This meeting was devoted to identifying new algorithmic paradigms which will lead to computationally affordable numerical algorithms for the approximate solution of multiscale problems, with focus on recent developments. This was achieved by bringing together leading experts from applied mathematics, scientific applications and various branches of scientific computation, who work on different aspects of multiscale modelling. The meeting stimulated interactions and cross-fertilisation between the various subject areas involved, and resulted in an assessment by leading researchers of the state-of-the-art in the field, the identification of key problems and obstacles to progress, and the indication of promising directions for future research. Fifteen leading scientists working in the field were invited to present plenary lectures.

M Ainsworth (Strathclyde) discussed the use of high-order finite element methods for the approximation of Maxwell’s equations. He presented families of hierarchic basis functions for the Galerkin discretisation of the space H(curl; W). The conditioning and dispersive behaviour of the elements was discussed along with approximation theory. 
F Brezzi (Pavia) highlighted the fact that residual-free bubbles proved to be a powerful technique to deal with subscale phenomena and to have optimal stabilising effects. He also discussed, through several examples of PDEs, the amount of computational effort required to solve the subgrid problem.

C Canuto (Torino) used the properties of wavelet bases to design an adaptive descent algorithm for solving a convex minimisation problem in a function space of Hilbert type. He proved the convergence of the algorithm and discussed its optimality in the framework of best N-term approximation results due to A Cohen, W Dahmen and R DeVore. 
C Carstensen (Vienna) considered three applic-ations for a nonconvex minimisation problem model: the examples included phase transitions, optimal design tasks and micromagnetics. Through the three examples at hand, he showed that relaxation theory provides auxiliary problems (relaxed models) which are convex but not uniformly or even strictly convex. Their numerical simulation in the quasiconvexified approach to computational microstructures is relatively easy; he recommended the use of this approach, since even the Young measures generated in the nonconvex model can be recovered.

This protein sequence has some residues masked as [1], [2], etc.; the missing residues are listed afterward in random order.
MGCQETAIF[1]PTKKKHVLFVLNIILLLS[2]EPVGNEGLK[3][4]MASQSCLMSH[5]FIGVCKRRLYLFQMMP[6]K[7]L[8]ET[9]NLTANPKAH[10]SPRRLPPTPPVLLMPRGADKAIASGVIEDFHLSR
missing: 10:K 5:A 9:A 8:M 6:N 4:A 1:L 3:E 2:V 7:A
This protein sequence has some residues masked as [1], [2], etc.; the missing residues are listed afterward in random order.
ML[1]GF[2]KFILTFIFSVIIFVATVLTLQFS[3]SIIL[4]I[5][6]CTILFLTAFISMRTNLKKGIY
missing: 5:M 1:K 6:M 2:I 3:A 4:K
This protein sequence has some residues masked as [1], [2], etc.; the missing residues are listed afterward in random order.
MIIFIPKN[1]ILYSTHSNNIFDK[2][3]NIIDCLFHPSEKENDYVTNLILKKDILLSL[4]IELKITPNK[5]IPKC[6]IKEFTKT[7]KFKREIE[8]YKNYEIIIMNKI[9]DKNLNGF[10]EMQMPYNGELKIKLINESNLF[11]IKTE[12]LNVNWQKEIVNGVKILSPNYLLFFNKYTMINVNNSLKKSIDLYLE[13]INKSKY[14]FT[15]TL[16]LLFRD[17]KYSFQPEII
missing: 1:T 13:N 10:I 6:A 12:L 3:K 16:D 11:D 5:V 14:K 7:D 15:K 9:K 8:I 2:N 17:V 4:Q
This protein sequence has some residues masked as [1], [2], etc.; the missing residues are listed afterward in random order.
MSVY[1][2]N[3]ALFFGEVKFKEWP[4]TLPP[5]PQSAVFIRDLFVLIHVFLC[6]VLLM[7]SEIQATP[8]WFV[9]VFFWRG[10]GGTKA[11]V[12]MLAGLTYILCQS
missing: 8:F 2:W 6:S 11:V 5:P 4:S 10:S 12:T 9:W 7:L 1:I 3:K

A Cohen (Paris) discussed the convergence analysis of a class of adaptive schemes for evolution equations. These schemes combined adaptive mesh refinement with wavelets based on a framework introduced by A Harten. The analysis mainly focussed on the difficult case of nonlinear hyperbolic conservation laws. 
W Dahmen (Aachen) spoke on the adaptive application of (linear and nonlinear) operators in wavelet coordinates. He showed that there are two principal steps: first, the reliable prediction of significant wavelet coefficients of the output of such adaptive applications from those of the input, and second, the accurate and efficient computation of the significant output coefficients. Some of the main conceptual ingredients of such schemes were discussed. Moreover, it was also highlighted how this approach leads to adaptive solution schemes for variational problems that can be shown to have asymptotically optimal complexity. 

R DeVore (South Carolina) discussed two results that have proven to be important in the analysis of convergence rates for adaptive finite element methods. The first is how to bound the number of additional subdivisions needed to remove hanging nodes in newest vertex bisection. Such a result is necessary for deriving computational complexity estimates in adaptive methods. The second result is how to generate a near-best adaptive approxi- mation to a given function in linear time. This result was used in coarsening routines to keep control of the number of cells in adaptively generated triangular partitions. 

Weinan E (Princeton) gave an extensive survey of various multiscale methods for a range of physical applications that exhibit multiscale behaviour, and then discussed the numerical analysis of multiscale methods for several classes of multi-physics problems. B Engquist (Princeton and Stockholm) talked about the heterogeneous multiscale method and discussed its application to the numerical solution of stiff ordinary differential equations. He argued that the computational complexity of these techniques is, in many cases, lower than that of traditional methods. He illustrated this point through analysis and numerical examples.